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London Cabbies: Tanzania is a Best Kept Secret

Image courtesy of A.Ihucha
Written by Linda S. Hohnholz

London taxi drivers who recently successfully climbed Mount Kilimanjaro, Africa’s highest peak, have a lifetime gift for Tanzania. The apparently satisfied members of “Cabbies Do Kilimanjaro” from London have vowed to be goodwill ambassadors and woo other potential tourists in the UK to visit the country every year.

“Come to Tanzania – it is Africa’s well-kept secret with an unforgettable experience,” Daren Parr told eTurboNews at Mweka Gate shortly after the crew descended from the roof of Africa. “I feel like I left part of myself on the peak of Kilimanjaro,” he added.

Parr said his team had fallen in love with Tanzania’s vast endowment of tourism assets comprised of opportunities for stunning wildlife safaris, lifetime hiking adventures, cultural tourism, and other incredible tourism activities. 

“Tanzania is home to the world’s finest national parks, Kilimanjaro is the world’s freestanding mountain, and Serengeti is no doubt the number one safari destination on the planet,” he noted, admitting, “Honestly, the country has so much more to offer than my words. Much as the world is opening up now, hundreds, if not thousands, of people across the UK will be interested in joining us on our next trip,” Mr. Parr explained.

Sarah Tobias, John Dillane, and Stella Wood said the “Cabbies Do Kilimanjaro” would continue promoting the awe-inspiring mountain and other Tanzania endowments in the UK. “Cabbies Do Meru and Kilimanjaro 2022” anticipates raising over $8,000 for disabled and underprivileged children in London and over $2,700 for a Tanzanian orphanage home.

The London taxi drivers also implored the Tanzania National Parks (TANAPA) to refrain from adding or taking away anything from the mountain, lest it will ruin the country’s painstaking conservation legacy.

“The reason we come back is because TANAPA has maintained its parks so well.”

“Here, we connect with nature,” said Parr, stressing that their safari tour service had impressed them. “They catered for everything we needed,” he said.

The TANAPA Conservation Commissioner, William Mwakilema, appreciated the “Cabbies Do Kilimanjaro” team for its best offer of promoting Tanzania as the top-notch tourism destination not only in the UK but also in the entire European bloc. “I’m humbled with the deal. I promise ‘Cabbies Do Kilimanjaro’ and all tourists that we are dedicated to ensure all 22 national parks remain wild for them to enjoy connecting with nature,” Mwakilema pledged.

The TANAPA Assistant Conservation Commissioner in charge of the Business Portfolio, Beatrice Kessy, said the “Cabbies Do Kilimanjaro’s” offer would go down in history as one of the best deals for Tanzania’s tourism industry. “I know how influential cabbies are in London, their word of mouth will certainly inspire a significant number of tourists from the UK to visit Tanzania in the near future,” Kessy affirmed.

Tanzania is home to some of Africa’s most famous national parks and natural attractions, including the majestic Mount Kilimanjaro – Africa’s highest peak situated at 5,895 meters above sea level and Tanzania’s most iconic image.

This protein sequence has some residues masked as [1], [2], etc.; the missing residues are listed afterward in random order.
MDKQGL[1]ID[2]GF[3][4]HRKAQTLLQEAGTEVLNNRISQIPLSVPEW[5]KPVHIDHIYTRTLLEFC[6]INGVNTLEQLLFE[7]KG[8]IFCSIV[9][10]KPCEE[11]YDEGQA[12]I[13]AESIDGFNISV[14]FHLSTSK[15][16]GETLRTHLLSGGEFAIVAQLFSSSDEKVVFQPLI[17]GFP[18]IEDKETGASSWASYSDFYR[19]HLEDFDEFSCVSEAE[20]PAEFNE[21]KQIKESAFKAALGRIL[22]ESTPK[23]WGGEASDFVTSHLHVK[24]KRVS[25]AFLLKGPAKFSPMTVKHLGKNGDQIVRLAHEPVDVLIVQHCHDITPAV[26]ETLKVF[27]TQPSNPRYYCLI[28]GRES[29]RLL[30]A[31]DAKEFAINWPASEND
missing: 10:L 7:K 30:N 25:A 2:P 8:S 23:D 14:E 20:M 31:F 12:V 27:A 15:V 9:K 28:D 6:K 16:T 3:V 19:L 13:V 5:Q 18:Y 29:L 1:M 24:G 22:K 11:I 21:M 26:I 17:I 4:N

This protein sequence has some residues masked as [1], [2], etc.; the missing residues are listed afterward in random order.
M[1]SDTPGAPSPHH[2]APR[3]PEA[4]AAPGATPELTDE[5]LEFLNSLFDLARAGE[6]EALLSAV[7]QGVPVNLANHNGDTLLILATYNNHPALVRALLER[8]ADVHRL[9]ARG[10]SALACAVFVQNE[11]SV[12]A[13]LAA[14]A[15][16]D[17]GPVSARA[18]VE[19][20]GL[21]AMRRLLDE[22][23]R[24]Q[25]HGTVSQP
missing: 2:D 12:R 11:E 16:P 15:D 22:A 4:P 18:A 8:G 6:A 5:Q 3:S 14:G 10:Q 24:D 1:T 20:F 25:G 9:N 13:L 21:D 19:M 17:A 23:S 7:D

The World Heritage site was formed over 1 million years ago by volcanic movements along the Rift Valley followed by 3 cones about 750,000 years ago, namely Shira, Mawenzi, and Kibo near Uhuru Peak – the highest point and one of the world’s highest seven summits.

Tourists do not visit Kilimanjaro for the wildlife, but rather for the chance to stand in awe of the beautiful snow-capped mountain and, for many, to hike to the summit. The mountain rises from farmland on the lower level to rainforest and alpine meadow and then to the barren lunar landscape at the peaks.  The slopes of the rainforest are home to buffaloes, leopards, monkeys, elephants, and eland. The alpine zone is where watchers find an abundance of birds of prey. Besides the mountain, safaris and wildlife-related adventures are another reason many tourists visit Tanzania.

Serengeti National Park is a vast treeless plain with millions of animals living or passing through in search of fresh grasslands. The park is most famous for the annual wildebeest migration, the Big Five, and nearly 500 species of birds. Tanzania’s second largest national park attracts tens of thousands of tourists between June and September each year, the best months for wildlife viewing. March to May is the wet season in the park while June to October is the coldest period. The most impressive annual migration of over 1.5 million wildebeest and hundreds of thousands of zebras and gazelle takes place in May or early June.

Established in 1970, Tarangire National Park is another fantastic area for wildlife viewing in dry seasons — July to September – when the highest concentration of migratory wildlife throngs the Tarangire River banks. The park is known for its large population of elephants and baobab trees that dot the grassy landscape and for wildebeest, zebra, buffalo, impala, gazelle, hartebeest, and eland crowding the lagoons. With over 300 species recorded, including buzzards, vultures, herons, storks, kites, falcons and eagles, Tarangire is excellent for birdwatching.

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About the author

Linda S. Hohnholz

Linda Hohnholz has been the editor in chief for eTurboNews for many years.
She loves to write and pays great attention to details.
She is also in charge of all premium content and press releases.

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